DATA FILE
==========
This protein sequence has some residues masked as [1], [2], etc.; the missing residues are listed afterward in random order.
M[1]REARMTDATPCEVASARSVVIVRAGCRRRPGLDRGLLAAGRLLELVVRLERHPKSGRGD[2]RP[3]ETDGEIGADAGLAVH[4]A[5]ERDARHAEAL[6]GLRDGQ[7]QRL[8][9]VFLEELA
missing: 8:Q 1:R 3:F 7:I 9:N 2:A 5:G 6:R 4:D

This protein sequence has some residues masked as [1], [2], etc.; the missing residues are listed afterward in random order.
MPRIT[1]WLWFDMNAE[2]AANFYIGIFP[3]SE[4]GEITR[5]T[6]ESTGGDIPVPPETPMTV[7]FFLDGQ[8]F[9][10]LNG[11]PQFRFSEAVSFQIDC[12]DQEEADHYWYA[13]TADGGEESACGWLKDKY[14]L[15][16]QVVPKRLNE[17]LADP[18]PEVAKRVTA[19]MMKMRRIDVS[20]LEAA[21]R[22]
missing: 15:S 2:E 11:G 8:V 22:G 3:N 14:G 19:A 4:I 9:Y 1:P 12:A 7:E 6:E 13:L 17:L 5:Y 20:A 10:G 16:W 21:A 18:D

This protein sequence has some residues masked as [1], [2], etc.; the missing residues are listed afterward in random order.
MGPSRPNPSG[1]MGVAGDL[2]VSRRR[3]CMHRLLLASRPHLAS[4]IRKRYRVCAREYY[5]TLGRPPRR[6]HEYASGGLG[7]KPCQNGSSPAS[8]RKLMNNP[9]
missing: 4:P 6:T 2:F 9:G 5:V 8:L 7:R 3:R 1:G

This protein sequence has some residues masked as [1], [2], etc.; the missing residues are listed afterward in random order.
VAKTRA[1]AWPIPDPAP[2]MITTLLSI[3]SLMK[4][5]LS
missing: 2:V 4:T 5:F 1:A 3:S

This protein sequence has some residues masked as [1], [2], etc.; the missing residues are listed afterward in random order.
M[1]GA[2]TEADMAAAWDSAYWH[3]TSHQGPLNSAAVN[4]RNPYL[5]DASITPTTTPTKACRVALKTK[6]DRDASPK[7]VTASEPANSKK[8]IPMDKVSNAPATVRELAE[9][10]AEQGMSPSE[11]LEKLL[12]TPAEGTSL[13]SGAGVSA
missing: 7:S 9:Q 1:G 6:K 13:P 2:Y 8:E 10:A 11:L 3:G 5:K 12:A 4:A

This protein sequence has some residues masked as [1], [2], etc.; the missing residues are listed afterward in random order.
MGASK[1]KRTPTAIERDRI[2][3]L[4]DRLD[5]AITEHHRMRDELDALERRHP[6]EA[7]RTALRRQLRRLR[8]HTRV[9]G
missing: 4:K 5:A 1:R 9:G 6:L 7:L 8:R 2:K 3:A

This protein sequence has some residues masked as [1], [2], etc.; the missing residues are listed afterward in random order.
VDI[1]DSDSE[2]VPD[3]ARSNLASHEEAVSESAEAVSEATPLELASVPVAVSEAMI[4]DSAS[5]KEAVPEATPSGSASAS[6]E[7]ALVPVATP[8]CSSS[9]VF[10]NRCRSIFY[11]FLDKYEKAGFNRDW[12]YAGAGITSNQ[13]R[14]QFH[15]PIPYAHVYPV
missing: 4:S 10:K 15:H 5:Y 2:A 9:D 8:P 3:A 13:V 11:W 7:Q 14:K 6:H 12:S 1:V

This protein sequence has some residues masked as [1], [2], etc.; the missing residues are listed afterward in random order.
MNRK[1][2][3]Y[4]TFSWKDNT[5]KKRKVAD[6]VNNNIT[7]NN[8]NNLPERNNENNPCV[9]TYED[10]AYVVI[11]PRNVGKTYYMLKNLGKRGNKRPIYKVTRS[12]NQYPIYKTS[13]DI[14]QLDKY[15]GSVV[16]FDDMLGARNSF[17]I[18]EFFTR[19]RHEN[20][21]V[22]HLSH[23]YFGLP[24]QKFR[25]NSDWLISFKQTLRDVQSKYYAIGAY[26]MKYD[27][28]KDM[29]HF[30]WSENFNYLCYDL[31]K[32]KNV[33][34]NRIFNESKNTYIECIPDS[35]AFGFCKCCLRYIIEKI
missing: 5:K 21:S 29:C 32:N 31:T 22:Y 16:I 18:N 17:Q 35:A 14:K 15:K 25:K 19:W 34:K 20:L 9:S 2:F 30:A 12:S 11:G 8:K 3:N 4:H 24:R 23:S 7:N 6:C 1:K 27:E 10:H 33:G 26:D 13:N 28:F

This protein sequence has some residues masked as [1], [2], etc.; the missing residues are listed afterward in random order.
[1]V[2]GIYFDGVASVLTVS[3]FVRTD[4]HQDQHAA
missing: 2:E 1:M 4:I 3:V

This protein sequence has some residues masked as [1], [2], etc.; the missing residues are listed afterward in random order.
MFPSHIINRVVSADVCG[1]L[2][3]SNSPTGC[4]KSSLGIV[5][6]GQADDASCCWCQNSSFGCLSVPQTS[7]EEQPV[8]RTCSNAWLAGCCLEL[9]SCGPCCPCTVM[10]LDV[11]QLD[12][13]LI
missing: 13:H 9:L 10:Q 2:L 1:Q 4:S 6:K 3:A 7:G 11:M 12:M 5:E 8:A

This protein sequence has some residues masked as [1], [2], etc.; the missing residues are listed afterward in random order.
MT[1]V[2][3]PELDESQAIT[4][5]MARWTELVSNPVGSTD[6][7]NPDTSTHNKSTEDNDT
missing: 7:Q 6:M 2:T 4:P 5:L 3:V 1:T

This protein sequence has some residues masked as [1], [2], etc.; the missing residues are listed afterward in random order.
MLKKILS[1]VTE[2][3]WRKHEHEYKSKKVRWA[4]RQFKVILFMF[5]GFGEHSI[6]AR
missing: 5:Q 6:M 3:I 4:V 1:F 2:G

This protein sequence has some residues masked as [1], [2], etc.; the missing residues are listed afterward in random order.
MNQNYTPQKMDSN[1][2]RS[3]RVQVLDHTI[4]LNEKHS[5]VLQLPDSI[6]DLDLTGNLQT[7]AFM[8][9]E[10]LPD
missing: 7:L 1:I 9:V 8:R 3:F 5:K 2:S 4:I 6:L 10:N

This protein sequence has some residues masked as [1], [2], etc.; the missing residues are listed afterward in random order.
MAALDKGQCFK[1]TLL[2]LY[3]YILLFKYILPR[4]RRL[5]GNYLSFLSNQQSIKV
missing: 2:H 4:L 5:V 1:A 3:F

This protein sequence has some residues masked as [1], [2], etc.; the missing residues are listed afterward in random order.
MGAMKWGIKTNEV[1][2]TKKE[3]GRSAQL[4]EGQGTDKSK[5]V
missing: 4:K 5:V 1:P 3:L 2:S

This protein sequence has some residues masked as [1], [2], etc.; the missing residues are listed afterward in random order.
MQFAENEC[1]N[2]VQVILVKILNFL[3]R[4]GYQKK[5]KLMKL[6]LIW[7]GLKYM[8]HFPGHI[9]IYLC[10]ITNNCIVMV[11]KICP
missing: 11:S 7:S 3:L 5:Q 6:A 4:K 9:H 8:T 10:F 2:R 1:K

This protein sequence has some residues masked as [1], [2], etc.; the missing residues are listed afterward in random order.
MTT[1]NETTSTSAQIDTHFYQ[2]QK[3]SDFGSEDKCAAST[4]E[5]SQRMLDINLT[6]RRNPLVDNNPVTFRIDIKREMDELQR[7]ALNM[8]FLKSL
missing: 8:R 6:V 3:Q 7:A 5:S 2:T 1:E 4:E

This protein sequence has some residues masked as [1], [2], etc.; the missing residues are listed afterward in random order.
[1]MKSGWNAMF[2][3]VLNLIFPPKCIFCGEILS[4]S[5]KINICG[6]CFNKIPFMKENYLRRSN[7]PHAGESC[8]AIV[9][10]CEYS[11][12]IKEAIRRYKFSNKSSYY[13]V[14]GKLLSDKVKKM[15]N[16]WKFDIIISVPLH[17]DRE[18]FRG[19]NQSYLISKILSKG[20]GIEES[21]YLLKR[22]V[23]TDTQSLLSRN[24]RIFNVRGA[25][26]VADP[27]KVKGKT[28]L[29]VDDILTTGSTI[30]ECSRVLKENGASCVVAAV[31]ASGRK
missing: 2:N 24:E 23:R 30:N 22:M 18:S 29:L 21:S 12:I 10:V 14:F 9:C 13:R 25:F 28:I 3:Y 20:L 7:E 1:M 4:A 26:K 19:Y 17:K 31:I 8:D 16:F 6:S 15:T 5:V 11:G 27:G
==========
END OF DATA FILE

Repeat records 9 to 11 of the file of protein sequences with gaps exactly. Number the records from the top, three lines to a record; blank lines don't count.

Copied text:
This protein sequence has some residues masked as [1], [2], etc.; the missing residues are listed afterward in random order.
[1]V[2]GIYFDGVASVLTVS[3]FVRTD[4]HQDQHAA
missing: 2:E 1:M 4:I 3:V

This protein sequence has some residues masked as [1], [2], etc.; the missing residues are listed afterward in random order.
MFPSHIINRVVSADVCG[1]L[2][3]SNSPTGC[4]KSSLGIV[5][6]GQADDASCCWCQNSSFGCLSVPQTS[7]EEQPV[8]RTCSNAWLAGCCLEL[9]SCGPCCPCTVM[10]LDV[11]QLD[12][13]LI
missing: 13:H 9:L 10:Q 2:L 1:Q 4:S 6:K 3:A 7:G 11:M 12:M 5:E 8:A

This protein sequence has some residues masked as [1], [2], etc.; the missing residues are listed afterward in random order.
MT[1]V[2][3]PELDESQAIT[4][5]MARWTELVSNPVGSTD[6][7]NPDTSTHNKSTEDNDT
missing: 7:Q 6:M 2:T 4:P 5:L 3:V 1:T